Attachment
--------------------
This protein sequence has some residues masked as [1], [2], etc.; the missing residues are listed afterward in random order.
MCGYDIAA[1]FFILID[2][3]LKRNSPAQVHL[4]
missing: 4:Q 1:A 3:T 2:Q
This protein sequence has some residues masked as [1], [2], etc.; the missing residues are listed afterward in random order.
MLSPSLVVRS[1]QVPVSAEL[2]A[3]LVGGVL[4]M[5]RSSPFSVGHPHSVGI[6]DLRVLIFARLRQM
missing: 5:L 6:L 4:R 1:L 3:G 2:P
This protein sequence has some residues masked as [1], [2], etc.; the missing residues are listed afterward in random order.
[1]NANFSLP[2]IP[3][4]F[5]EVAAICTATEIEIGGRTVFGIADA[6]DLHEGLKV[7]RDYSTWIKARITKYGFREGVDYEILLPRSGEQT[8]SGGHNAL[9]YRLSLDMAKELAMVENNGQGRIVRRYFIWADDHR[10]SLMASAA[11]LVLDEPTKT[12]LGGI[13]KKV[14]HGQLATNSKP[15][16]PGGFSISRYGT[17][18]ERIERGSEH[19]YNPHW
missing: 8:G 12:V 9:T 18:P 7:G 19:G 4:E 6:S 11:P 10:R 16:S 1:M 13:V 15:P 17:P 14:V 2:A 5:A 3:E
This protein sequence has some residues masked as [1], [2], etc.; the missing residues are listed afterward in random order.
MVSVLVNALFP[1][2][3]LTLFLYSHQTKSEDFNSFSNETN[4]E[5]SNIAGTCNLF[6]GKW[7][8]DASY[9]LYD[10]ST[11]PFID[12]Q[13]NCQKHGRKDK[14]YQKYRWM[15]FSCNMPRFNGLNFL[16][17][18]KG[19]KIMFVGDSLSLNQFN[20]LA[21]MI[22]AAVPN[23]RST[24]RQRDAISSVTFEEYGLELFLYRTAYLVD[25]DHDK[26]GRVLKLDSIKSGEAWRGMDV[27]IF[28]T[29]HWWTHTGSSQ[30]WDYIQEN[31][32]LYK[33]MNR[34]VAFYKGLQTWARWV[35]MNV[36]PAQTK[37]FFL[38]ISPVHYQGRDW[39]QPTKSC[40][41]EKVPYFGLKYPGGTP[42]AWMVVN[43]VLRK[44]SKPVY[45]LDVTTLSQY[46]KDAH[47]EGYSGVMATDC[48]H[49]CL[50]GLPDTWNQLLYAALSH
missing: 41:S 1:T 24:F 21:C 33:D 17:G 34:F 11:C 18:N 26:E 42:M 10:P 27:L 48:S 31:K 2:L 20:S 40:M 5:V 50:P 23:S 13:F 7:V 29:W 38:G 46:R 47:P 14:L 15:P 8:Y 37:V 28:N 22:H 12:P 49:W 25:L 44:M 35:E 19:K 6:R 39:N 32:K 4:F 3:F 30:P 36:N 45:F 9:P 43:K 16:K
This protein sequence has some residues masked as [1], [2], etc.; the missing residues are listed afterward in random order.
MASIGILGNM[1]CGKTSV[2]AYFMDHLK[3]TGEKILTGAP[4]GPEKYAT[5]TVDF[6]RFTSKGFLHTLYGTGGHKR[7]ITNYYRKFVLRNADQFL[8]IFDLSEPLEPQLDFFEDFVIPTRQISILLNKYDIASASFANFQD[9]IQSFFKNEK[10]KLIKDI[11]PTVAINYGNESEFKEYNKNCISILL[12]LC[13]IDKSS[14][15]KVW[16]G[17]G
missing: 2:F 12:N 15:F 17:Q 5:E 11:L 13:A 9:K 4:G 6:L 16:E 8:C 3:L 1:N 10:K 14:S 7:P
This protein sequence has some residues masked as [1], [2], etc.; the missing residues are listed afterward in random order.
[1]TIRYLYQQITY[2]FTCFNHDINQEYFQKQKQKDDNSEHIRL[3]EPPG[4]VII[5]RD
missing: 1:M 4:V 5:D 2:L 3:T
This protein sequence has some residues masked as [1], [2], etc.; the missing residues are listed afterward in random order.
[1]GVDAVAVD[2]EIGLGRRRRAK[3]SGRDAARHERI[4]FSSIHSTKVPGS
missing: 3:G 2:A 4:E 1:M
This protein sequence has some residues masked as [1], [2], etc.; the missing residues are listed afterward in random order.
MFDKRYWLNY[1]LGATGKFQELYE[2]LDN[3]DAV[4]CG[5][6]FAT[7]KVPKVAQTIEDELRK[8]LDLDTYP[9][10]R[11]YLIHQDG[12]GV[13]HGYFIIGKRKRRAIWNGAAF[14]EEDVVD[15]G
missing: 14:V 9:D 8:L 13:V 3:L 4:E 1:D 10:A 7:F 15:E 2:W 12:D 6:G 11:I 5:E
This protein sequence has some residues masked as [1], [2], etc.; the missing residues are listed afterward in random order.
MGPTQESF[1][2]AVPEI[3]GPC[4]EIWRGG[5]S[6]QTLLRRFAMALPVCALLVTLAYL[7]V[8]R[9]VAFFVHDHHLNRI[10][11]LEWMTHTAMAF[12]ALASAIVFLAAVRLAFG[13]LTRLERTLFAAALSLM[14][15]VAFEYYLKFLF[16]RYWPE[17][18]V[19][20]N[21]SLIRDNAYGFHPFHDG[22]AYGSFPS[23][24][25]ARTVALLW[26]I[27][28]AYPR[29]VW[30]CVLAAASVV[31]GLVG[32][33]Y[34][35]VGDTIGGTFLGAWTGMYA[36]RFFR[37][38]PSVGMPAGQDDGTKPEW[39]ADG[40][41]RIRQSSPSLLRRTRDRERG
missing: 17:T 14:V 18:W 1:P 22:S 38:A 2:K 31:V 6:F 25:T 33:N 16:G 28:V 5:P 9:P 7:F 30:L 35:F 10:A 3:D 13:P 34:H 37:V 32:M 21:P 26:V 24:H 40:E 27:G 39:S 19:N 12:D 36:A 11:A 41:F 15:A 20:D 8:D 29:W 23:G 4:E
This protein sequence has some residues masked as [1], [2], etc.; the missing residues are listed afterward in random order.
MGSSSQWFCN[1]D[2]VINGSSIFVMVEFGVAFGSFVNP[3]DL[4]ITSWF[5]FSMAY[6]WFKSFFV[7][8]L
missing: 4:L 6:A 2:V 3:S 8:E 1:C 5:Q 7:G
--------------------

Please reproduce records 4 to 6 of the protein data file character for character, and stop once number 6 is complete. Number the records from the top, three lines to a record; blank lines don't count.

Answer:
This protein sequence has some residues masked as [1], [2], etc.; the missing residues are listed afterward in random order.
MVSVLVNALFP[1][2][3]LTLFLYSHQTKSEDFNSFSNETN[4]E[5]SNIAGTCNLF[6]GKW[7][8]DASY[9]LYD[10]ST[11]PFID[12]Q[13]NCQKHGRKDK[14]YQKYRWM[15]FSCNMPRFNGLNFL[16][17][18]KG[19]KIMFVGDSLSLNQFN[20]LA[21]MI[22]AAVPN[23]RST[24]RQRDAISSVTFEEYGLELFLYRTAYLVD[25]DHDK[26]GRVLKLDSIKSGEAWRGMDV[27]IF[28]T[29]HWWTHTGSSQ[30]WDYIQEN[31][32]LYK[33]MNR[34]VAFYKGLQTWARWV[35]MNV[36]PAQTK[37]FFL[38]ISPVHYQGRDW[39]QPTKSC[40][41]EKVPYFGLKYPGGTP[42]AWMVVN[43]VLRK[44]SKPVY[45]LDVTTLSQY[46]KDAH[47]EGYSGVMATDC[48]H[49]CL[50]GLPDTWNQLLYAALSH
missing: 41:S 1:T 24:F 21:C 33:D 17:G 34:F 11:C 18:N 26:E 42:M 10:P 27:L 48:S 31:K 2:L 20:S 40:M 5:V 50:P 23:S 13:F 7:V 29:W 38:G 46:R 47:P 14:L 15:P 8:Y 37:V 28:N 22:H 12:P 49:W 25:L 44:M 35:E 19:K 6:R 39:N 32:K 4:F 3:F 30:P 36:N 45:F 9:P 43:K 16:K
This protein sequence has some residues masked as [1], [2], etc.; the missing residues are listed afterward in random order.
MASIGILGNM[1]CGKTSV[2]AYFMDHLK[3]TGEKILTGAP[4]GPEKYAT[5]TVDF[6]RFTSKGFLHTLYGTGGHKR[7]ITNYYRKFVLRNADQFL[8]IFDLSEPLEPQLDFFEDFVIPTRQISILLNKYDIASASFANFQD[9]IQSFFKNEK[10]KLIKDI[11]PTVAINYGNESEFKEYNKNCISILL[12]LC[13]IDKSS[14][15]KVW[16]G[17]G
missing: 2:F 12:N 15:F 17:Q 5:E 11:L 13:A 9:K 4:G 6:L 16:E 8:C 3:L 1:N 10:K 14:S 7:P
This protein sequence has some residues masked as [1], [2], etc.; the missing residues are listed afterward in random order.
[1]TIRYLYQQITY[2]FTCFNHDINQEYFQKQKQKDDNSEHIRL[3]EPPG[4]VII[5]RD
missing: 1:M 4:V 5:D 2:L 3:T